Ding Ding Ding! – Round Two
Youngcare At Home Care Grants NSW
Thanks to the support of GIO Insurance, Youngcare was proud to launch the second round of At Home Care Grants in New South Wales last month, following a successful Round One in late 2011. In addition to the $100,000 made available in Round One, GIO has committed a further $130,000 to enable more young people living at home to access the home modifications, equipment and emergency respite they need.
Youngcare’s General Manager Strategy and Research, Anna Cox said that the Youngcare At Home Care Grants are an integral part of the support Youngcare provides to young Australians with high care needs and their families who are caring for them.
“Of our eligible applications in Round One, we saw an oversubscription rate of six to one, which shows a drastic need for this kind of support in the disability sector, with so many more families needing assistance,” Ms Cox said.
“With Round Two closing on May 18, we expect the demand to be similarly overwhelming,” she said.
To help deliver grants to even more young people, a full-day radio appeal was held on Wednesday May 16 on Sydney’s 2GB and 2CH radio stations, to raise further funds to contribute to the At Home Care Grants program in New South Wales.
One of the grant recipients from Round 1, Emily, was interviewed on the day and you can read her story below.
The Youngcare At Home Care Grants exist to assist young people (aged 18-65) with high care needs who are living at home and at risk of entering aged care facilities. Initially introduced in Queensland in 2009, the program was extended into New South Wales in 2011, thanks to the support of GIO.
Emily was born with cerebral palsy and requires support for all activities of daily living. She currently uses an old, electric wheelchair that requires an upgrade.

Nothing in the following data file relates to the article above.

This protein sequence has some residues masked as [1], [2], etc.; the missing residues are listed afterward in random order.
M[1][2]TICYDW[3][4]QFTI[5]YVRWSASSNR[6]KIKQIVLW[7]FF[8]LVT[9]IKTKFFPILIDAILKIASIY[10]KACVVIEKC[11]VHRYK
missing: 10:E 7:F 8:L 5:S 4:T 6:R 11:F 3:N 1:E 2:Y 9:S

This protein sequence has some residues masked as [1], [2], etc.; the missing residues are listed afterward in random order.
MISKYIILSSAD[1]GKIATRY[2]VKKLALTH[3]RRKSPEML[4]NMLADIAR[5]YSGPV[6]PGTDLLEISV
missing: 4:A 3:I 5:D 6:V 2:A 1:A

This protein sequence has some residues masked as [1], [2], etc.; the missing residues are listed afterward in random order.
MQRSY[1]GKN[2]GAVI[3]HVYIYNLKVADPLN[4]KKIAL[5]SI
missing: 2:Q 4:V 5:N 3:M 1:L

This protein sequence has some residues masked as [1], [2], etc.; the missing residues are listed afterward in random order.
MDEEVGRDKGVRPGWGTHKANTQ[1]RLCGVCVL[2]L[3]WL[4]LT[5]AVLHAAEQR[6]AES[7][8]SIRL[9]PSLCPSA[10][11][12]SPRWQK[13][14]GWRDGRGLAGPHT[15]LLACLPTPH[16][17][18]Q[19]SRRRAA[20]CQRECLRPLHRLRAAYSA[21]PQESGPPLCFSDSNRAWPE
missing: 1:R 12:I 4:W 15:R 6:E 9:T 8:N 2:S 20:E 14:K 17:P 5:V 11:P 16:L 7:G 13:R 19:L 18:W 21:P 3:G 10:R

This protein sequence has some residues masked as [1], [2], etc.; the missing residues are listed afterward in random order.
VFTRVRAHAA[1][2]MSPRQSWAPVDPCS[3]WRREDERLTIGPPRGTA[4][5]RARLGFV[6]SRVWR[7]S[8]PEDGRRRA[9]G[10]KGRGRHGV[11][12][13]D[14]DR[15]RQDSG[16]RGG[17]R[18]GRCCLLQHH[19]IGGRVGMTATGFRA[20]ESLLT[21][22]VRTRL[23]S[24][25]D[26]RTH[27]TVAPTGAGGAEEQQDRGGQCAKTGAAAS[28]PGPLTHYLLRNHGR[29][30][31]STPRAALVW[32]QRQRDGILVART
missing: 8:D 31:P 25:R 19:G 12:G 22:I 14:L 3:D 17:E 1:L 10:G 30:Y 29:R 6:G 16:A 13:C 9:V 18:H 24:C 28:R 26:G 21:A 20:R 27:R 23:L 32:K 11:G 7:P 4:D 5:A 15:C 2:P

Emily, now 21, studies social work at the University of Sydney and hopes to one day work with people with a disability and mental illness. In order to study, Emily uses all of her government care funding to receive assistance to attend.
To decrease her reliability on carers for her everyday travel, Emily was granted funding for an automatic door and manual wheelchair.
She says the new automatic door will enable her to come and go as she pleases, granting her greater independence as well as some spontaneity in her life.
“It will give me flexibility to come and go without constantly having to make arrangements to fit in with other persons.”
“Also, I will feel a lot safer because I can leave the house at any time if there is an emergency.”
In terms of financial benefits, Emily says the automatic door means she can redirect some of her care expenses to social and recreational activities.
Emily says the new wheelchair will provide more support and greater comfort.
The wheelchair will make travelling on public transport and access to some venues and shops easier. Travelling will be generally easier and less stressful as the electric wheelchair is very cumbersome and less user-friendly in many locations, such as when travelling away for holiday breaks. It will also help with University field days where access is sometimes unknown.
Ultimately, the new wheelchair and manual door will grant Emily greater normality in her everyday living.